As the world becomes more integrated and interconnected, where and how you invest your money and build assets for future generations has changed. Traditionally Indian families have had a significant home bias in their portfolio investments. This preference is fast evolving, with families now making room for global ideas and seeking global diversification in their portfolios.
Currency Controls & the Liberalised Remittance Scheme
The Liberalised Remittance Scheme (LRS), unveiled in 2004, finally allowed resident Indians to freely remit capital overseas for certain permitted current or capital account transactions, subject to an annual limit. Today the LRS limit per individual per Indian fiscal year is US$250,000, which can be used for travel, education, and other expenses overseas as well as for investments in foreign stock, properties, bonds, and deposits. (A separate $1 million annual outward remittance is permitted to Non Resident Indians via NRO accounts at regular banks, subject to certain regulatory guidelines.)
A majority of the affluent resident population has adopted an increasingly global lifestyle. Travel, maintenance of close relatives, and studies abroad constitute a sizable chunk of outward remittances. In 2020–2021 alone, resident Indians spent more than $9.7 billion on such expenses, accounting for over 75% of the LRS outgo that year.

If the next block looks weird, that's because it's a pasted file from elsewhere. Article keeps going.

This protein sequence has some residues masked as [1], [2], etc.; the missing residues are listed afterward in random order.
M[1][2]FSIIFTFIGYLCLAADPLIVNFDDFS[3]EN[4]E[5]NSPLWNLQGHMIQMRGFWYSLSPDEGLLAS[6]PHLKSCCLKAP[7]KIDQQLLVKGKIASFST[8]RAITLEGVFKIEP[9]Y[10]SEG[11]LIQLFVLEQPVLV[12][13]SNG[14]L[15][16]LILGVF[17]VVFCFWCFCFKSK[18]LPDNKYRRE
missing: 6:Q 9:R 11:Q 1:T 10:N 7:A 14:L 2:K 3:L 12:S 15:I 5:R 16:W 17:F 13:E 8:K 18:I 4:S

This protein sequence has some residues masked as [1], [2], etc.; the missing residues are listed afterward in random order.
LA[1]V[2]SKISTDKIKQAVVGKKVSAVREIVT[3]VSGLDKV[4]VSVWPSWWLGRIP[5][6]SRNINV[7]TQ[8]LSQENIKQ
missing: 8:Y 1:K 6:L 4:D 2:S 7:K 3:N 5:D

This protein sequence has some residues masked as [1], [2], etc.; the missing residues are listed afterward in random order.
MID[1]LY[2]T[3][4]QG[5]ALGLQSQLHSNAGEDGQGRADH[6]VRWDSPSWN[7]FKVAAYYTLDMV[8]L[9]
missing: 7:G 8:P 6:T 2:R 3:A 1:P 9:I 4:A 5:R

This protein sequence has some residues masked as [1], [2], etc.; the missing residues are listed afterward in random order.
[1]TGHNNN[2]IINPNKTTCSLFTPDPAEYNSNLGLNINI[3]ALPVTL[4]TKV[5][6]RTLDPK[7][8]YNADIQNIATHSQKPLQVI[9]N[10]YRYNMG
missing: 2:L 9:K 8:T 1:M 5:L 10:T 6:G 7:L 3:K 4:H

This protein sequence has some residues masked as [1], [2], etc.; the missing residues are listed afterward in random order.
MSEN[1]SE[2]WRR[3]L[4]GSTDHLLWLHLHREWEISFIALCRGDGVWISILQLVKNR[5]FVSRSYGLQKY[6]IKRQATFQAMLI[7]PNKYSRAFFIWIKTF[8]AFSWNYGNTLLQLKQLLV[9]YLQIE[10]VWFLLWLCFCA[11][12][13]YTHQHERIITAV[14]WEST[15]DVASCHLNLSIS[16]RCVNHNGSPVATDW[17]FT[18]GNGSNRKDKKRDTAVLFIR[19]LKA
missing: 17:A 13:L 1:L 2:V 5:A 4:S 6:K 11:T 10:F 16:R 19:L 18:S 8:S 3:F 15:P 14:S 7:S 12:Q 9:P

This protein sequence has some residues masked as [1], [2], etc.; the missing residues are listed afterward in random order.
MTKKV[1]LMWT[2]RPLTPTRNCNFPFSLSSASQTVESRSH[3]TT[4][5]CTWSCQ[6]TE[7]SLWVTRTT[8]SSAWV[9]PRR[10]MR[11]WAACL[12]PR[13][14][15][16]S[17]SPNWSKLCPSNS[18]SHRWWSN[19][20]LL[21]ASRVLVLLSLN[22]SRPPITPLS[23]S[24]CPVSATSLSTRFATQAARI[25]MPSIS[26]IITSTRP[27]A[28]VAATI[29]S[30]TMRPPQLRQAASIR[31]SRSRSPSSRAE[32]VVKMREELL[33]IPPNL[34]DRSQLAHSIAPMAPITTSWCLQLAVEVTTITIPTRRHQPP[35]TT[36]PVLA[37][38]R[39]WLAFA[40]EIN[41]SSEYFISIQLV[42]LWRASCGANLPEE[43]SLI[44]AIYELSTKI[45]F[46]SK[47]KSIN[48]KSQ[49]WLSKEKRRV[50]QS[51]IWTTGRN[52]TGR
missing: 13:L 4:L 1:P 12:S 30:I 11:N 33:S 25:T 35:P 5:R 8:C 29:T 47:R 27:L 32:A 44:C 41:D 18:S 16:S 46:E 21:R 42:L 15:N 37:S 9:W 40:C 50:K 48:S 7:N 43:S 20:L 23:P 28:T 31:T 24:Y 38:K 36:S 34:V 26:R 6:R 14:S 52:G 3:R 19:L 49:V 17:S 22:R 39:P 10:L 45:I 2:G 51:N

Many Families Don’t Use Their LRS Limits Each Year
The story these numbers fail to tell is that most families still do not utilize their annual LRS limits effectively. Very few families remit the full $250,000, and even fewer use the LRS to proactively set aside a kitty for their dollar needs, somewhat like an annual “dollar SIP” (that is, a systematic investment plan in US dollars).
As a result, dollar deposits and investments in overseas property, equity, or debt remain less than 10% of the total annual LRS outgo today. We believe this number would go up if more families recognized that they have an opportunity to build a dollar-denominated nest outside India for their future global requirements.